All of the trout streams within Grayson Highlands are designated as special regulation trout streams. Only single hook flies and lures may be used and trout under 9 inches must be released.
Camping in Grayson Highlands State Park
A total of 89 different campsites are available at Grayson Highlands State Park.
Campsites can be reserved online through reservevaparks.com or by calling 1-800-933-PARK and campers must reserve campsites prior to arrival.
The Hickory Ridge campground where most of the campsites are located includes amenities such as a camp store, bathhouses, and picnic areas.
Standard campsites are available at the lowest costs for tent camping. Standard campsites come with a fire ring and picnic table, but do not have electric or water hookups. Nightly rates for standard campsites are $25 for Virginia residents and $30 for non-residents.
Electric and Water (E/W) campsites are also available for camper trailers and RVs up to 40 feet. Each site is equipped with a 20-amp or 30-amp electric hookup, water hookup, a fire ring, and a picnic table. Nightly rates for E/W sites are $35 for Virginia residents and $40 for non-residents.
For larger groups, several bunkhouses (camping lodges) are available for $92 per night for both residents and non-residents.
Bunkhouses at Grayson Highlands require a 2-night minimum and can sleep up to 14 individuals.
Bunkhouses are not equipped with a bathroom or kitchen but do have a refrigerator and microwave.
Grayson Highlands also has four yurts available for reservation at $75 per night for both Virginia residents and non-residents. All yurts have a wooden porch and fire ring but do not have running water, bathrooms, or heat/AC.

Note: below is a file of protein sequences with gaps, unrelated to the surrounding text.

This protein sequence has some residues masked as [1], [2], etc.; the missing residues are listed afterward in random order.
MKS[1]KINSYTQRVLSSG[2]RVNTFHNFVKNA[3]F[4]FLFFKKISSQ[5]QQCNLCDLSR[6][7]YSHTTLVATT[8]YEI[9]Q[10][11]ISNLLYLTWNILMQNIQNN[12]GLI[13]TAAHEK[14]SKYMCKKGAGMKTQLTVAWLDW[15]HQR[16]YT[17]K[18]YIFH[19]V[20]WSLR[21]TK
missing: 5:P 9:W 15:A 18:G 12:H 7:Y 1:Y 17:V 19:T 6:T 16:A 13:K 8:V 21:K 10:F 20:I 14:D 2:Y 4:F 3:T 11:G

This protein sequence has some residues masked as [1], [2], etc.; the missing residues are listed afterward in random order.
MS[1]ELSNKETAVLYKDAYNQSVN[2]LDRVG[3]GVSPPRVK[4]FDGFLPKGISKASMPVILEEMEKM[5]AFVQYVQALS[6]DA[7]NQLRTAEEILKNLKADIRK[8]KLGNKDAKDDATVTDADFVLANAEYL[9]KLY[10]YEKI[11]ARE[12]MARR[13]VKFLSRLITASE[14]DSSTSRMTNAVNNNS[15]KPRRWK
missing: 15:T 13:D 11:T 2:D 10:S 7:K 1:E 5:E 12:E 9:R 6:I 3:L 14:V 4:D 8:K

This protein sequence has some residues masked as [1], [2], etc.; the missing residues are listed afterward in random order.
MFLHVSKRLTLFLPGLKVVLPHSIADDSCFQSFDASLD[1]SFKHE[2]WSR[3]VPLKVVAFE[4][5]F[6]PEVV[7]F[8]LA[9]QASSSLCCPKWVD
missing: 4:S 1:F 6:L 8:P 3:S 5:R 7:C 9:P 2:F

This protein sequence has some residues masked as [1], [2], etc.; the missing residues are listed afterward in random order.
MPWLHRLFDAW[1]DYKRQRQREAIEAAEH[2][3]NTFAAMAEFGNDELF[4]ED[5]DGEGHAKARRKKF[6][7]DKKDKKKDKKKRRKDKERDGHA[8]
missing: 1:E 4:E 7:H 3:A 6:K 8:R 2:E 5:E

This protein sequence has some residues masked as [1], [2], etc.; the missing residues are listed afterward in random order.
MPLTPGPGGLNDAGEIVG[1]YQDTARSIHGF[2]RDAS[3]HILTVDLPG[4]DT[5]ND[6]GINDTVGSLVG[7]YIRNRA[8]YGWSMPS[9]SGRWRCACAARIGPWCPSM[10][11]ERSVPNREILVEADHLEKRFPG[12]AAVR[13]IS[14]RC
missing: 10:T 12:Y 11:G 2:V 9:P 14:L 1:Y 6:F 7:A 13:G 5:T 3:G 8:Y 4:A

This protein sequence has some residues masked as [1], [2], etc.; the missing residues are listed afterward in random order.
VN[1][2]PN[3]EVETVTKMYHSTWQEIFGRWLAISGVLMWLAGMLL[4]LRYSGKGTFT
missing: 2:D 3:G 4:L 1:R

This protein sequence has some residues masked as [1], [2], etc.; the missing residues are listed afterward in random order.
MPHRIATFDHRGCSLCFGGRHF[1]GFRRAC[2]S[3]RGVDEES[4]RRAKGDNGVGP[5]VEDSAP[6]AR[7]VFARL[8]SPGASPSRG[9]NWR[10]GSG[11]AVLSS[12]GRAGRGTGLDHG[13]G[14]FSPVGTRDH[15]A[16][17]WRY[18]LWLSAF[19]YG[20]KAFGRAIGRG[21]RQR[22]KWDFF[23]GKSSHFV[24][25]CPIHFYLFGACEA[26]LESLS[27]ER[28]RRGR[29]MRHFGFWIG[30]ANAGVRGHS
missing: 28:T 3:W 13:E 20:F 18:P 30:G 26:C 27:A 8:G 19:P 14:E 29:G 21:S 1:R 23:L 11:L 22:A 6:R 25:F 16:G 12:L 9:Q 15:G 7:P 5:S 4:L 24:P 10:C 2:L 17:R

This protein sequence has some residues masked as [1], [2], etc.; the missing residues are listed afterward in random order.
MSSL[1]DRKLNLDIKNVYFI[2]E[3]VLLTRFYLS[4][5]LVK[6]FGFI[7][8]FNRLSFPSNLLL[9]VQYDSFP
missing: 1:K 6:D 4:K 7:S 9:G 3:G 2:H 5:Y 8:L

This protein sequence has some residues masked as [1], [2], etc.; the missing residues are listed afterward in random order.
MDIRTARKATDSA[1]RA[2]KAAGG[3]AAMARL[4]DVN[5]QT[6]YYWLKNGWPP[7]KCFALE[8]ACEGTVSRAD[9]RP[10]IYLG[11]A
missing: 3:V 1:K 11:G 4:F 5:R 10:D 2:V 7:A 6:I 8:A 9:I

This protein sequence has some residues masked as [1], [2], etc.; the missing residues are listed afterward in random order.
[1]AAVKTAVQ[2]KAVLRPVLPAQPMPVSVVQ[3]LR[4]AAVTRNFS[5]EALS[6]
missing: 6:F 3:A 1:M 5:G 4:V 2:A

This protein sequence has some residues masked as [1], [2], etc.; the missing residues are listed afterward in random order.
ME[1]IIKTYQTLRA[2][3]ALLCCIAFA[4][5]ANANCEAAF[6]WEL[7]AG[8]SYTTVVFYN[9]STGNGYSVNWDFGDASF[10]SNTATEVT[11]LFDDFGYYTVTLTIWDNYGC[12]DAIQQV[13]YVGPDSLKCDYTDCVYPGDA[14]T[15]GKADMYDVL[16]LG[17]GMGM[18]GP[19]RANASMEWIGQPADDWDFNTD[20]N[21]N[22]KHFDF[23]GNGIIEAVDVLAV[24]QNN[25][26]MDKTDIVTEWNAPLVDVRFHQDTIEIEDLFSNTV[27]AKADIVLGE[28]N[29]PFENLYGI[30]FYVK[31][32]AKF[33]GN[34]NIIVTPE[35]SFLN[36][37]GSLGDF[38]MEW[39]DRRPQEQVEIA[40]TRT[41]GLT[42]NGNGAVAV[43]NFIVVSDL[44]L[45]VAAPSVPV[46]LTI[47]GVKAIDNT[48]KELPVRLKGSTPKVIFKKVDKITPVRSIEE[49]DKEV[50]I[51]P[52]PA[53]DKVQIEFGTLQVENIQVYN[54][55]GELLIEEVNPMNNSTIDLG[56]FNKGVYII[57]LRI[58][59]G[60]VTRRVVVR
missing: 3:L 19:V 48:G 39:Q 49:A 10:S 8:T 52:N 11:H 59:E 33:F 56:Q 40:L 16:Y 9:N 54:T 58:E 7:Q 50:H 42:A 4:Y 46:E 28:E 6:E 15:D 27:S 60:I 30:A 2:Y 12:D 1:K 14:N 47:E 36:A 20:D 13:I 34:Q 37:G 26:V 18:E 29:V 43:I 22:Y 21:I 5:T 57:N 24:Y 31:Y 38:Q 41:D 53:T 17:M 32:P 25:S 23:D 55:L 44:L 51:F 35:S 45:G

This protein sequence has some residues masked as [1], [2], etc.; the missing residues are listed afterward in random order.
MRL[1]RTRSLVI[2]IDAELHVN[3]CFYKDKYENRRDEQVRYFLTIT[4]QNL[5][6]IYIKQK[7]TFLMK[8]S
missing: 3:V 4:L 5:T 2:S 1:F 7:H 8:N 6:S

Located in the Hickory Ridge campground, the yurts are conveniently placed near the bathhouses.
Equestrian campsites can be reserved for the Chestnut Hollow campground for those bringing trail horses for the same rate as E/W sites. Campsites are equipped with Electric and water hookups, and horse stalls are available for $8-$15 per night depending on the type of stall.
Hay and water buckets for horses are not provided so visitors must bring their own.
Additionally, group camping is available through a special use permit for up to 35 campers. Contact the park office for details on how to obtain a group camping permit.
Grayson Highlands State Park Weather
Weather conditions at Grayson Highlands State Park are typically comfortable during the peak summer season. Average summer temperatures are 71 F with winter temperatures averaging 35 F.
Due to high elevations, average temperatures in Grayson Highlands are slightly cooler, but a wide range of weather conditions are possible. Prepare for all weather possibilities to include occasional rain, cool nights, and possible high winds.
Temperatures can be quite hot during the summer, especially on the bald mountain ridge tops where shade is limited. Make sure to bring plenty of water on hikes to avoid overheating and dehydration.
Grayson Highlands State Park FAQ
Can you pet the wild ponies at Grayson Highlands State Park?
NO. Visitors are encouraged to give the ponies space and to not approach or pet them. The ponies are wild and may bite or kick if frightened.
Is camping available at Grayson Highlands State Park?
Yes, camping is available at Grayson Highlands State Park. Accommodations include standard non-electric campsites, electric and water campsites, camping lounges (bunkhouses), and yurts. Fees vary by site.
Can you backpack in Grayson Highlands State Park?
Backpackers may hike through Grayson Highlands State Park, but backpack camping is not permitted unless in the developed campgrounds with a reservation.
Backpackers may camp in the adjacent Mount Rogers National Recreation Area and can park in the designated backpackers parking lot. A reservation is required for the backpacker’s parking lot.
Are the hiking trails at Grayson Highlands State Park difficult?
Grayson Highlands offers hiking trails for all skill levels. Due to high elevation gain and limited shade on the ridge tops, many of the hiking trails at Grayson Highlands are a moderate – difficult rating and may not be beginner-friendly.
Visitors looking for an easier hike should use the Haw Flats trail (0.62 miles) near the park office.
Is Grayson Highlands State Park Dog Friendly?
Yes, Grayson Highlands State Park is dog friendly.
Dogs are permitted at all Virginia state parks but must be restrained by a leash no more than 6 feet long at all times. Visitors are reminded to practice leave no trace ethics and clean up after their dogs.